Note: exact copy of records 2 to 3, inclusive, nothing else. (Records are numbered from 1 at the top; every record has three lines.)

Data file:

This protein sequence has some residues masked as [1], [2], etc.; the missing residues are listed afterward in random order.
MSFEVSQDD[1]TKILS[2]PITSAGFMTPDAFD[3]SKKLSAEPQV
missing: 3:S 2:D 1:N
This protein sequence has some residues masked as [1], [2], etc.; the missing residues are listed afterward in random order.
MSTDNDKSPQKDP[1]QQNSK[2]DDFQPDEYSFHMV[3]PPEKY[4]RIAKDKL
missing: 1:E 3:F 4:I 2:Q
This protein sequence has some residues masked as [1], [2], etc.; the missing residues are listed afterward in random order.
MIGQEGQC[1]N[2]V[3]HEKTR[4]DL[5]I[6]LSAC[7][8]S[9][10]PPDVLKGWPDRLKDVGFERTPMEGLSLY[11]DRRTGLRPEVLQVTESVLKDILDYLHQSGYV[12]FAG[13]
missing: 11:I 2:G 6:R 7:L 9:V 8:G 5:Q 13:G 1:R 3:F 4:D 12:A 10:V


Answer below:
This protein sequence has some residues masked as [1], [2], etc.; the missing residues are listed afterward in random order.
MSTDNDKSPQKDP[1]QQNSK[2]DDFQPDEYSFHMV[3]PPEKY[4]RIAKDKL
missing: 1:E 3:F 4:I 2:Q
This protein sequence has some residues masked as [1], [2], etc.; the missing residues are listed afterward in random order.
MIGQEGQC[1]N[2]V[3]HEKTR[4]DL[5]I[6]LSAC[7][8]S[9][10]PPDVLKGWPDRLKDVGFERTPMEGLSLY[11]DRRTGLRPEVLQVTESVLKDILDYLHQSGYV[12]FAG[13]
missing: 11:I 2:G 6:R 7:L 9:V 8:G 5:Q 13:G 1:R 3:F 4:D 12:A 10:V